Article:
Divine Mercy Sunday – Jesus Is with His Church

The Incredulity of Saint Thomas, Caravaggio, 1603

The Incredulity of Saint Thomas, Caravaggio, 1603

Then [Jesus] said to Thomas, “Put your finger here and see my hands,
and bring your hand and put it into my side,
and do not be unbelieving, but believe.”
Thomas answered and said to him, “My Lord and my God!”
(John 20:27–28)

Fr. Smith’s Commentary on the Gospel
Divine Mercy Sunday
John 20:19–31
April 16, 2023

Our Gospels for the Easter season tell the stories of our Lord’s Resurrection and the new life which it offers. They are beautiful, demanding but so deep that they should be read with new eyes every year. They contain many themes and use many literary devices so any brief examination, however valuable, will be superficial. Today we will begin with why there are two endings to the Gospel of John.

The first ending is John 20:30-31. This will be read this weekend.

Now Jesus did many other signs
in the presence of his disciples
that are not written in this book.
But these are written that you may come to believe
that Jesus is the Messiah, the Son of God,
and that through this belief you may have life in his name.

(Jn 20:30-31)

Yet chapter 21 follows immediately with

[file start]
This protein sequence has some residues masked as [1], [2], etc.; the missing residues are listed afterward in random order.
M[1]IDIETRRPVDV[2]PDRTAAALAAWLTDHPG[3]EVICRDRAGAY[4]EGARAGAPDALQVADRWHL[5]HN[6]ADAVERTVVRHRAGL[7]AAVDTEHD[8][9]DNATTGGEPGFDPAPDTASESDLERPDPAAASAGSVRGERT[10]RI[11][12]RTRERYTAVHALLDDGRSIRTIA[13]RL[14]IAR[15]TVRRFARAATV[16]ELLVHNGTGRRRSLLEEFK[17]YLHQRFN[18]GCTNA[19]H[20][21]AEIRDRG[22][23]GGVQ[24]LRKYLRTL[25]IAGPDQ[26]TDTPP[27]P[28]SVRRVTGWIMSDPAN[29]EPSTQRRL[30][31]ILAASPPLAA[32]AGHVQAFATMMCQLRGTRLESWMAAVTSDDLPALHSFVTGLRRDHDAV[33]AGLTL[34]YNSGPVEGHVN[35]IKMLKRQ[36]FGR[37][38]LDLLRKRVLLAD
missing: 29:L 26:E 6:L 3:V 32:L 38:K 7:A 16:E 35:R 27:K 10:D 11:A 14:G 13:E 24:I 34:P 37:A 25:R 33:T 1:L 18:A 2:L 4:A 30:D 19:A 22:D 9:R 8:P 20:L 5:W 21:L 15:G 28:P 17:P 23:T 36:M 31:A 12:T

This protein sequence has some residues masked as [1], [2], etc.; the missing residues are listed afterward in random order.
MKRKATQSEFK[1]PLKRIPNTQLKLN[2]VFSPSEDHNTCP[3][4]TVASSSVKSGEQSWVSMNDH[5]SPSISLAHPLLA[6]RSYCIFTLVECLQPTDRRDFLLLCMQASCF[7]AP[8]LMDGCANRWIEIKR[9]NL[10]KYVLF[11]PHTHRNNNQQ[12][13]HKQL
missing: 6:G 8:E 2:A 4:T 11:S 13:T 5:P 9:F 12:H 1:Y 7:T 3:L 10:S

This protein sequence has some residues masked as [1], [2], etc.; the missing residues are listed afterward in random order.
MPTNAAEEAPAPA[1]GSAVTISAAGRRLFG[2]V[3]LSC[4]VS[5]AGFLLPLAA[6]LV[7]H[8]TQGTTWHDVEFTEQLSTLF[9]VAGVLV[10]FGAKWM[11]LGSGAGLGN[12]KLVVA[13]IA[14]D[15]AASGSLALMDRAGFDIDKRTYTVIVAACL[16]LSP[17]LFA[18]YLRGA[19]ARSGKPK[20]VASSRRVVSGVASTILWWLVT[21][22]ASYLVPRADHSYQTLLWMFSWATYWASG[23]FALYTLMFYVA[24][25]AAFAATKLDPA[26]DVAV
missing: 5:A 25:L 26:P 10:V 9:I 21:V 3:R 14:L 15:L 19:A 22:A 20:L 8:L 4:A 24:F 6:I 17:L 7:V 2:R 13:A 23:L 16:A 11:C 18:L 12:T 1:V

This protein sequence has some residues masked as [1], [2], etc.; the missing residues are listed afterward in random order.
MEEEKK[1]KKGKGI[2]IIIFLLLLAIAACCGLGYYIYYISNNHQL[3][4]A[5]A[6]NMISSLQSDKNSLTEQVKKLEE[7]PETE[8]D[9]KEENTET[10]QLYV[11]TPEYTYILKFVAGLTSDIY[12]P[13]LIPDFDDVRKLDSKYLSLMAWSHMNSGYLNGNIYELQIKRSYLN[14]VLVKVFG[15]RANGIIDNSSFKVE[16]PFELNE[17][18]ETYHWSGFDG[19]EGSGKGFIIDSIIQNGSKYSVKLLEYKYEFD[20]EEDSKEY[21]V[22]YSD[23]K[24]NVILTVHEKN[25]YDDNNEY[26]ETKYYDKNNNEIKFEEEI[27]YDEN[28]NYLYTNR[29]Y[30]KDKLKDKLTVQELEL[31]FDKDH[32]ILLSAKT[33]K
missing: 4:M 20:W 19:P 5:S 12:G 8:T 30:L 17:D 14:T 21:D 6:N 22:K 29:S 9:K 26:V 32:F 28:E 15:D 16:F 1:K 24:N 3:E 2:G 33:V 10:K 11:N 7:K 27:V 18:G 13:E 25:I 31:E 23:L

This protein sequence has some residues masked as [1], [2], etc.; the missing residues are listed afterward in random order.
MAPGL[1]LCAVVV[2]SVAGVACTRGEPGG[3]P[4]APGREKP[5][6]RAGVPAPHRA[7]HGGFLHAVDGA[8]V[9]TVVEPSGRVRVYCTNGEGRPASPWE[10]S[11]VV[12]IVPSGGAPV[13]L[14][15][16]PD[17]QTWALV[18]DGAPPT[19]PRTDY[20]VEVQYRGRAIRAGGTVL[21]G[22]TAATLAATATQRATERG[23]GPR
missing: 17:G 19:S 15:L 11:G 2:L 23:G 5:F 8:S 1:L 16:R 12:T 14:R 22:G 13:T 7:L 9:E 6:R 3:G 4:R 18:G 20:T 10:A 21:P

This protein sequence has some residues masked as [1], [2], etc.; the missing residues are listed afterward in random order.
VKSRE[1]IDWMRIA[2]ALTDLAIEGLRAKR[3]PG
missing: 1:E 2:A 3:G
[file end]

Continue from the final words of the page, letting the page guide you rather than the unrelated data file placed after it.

After this, Jesus revealed himself again
to his disciples at the Sea of Tiberias

(Jn 21:1)

And this concludes with

There are also many other things that Jesus did,
but if these were to be described individually,
I do not think the whole world would contain
the books that would be written.

(Jn 21:25)

This ending clearly reflects the first and indeed there is no manuscript which does not contain both. The repetition is intentional and very cleverly makes an important point. The concerns of chapter 20 are answered in Chapter 21 and the author wants to show that coming to this realization was difficult and time consuming.

We must first look at who the author was. We saw when we examined the 1st letter of John two years ago that the writings attributed to St. John took over a generation to complete and were the work of several hands. More detail can be found here. Very briefly: a witness to the ministry, death, and resurrection of Jesus whom we refer to as both the Beloved Disciple and John formed a community based on his recollections. These were organized and dramatized by a follower who has been called the Evangelist. This “first draft” has been reconstructed and are stories of a Jewish follower of Jesus. For that reason, they were not always understood correctly by John’s non-Jewish audience. A later leader, now called the Presbyter (elder) wrote to the communities of the beloved disciple. These letters are very clear, sometimes extraordinarily beautiful but at other times quite violent. The Gospel might seem serene but there was much discord brewing beneath the surface.

When the dust settled a final editor—the Redactor—included these new insights and clarifications to the Gospel. His technique was not to rearrange sections but to add to them. Therefore, there are two endings that together emphasize a single point: Jesus is with his Church.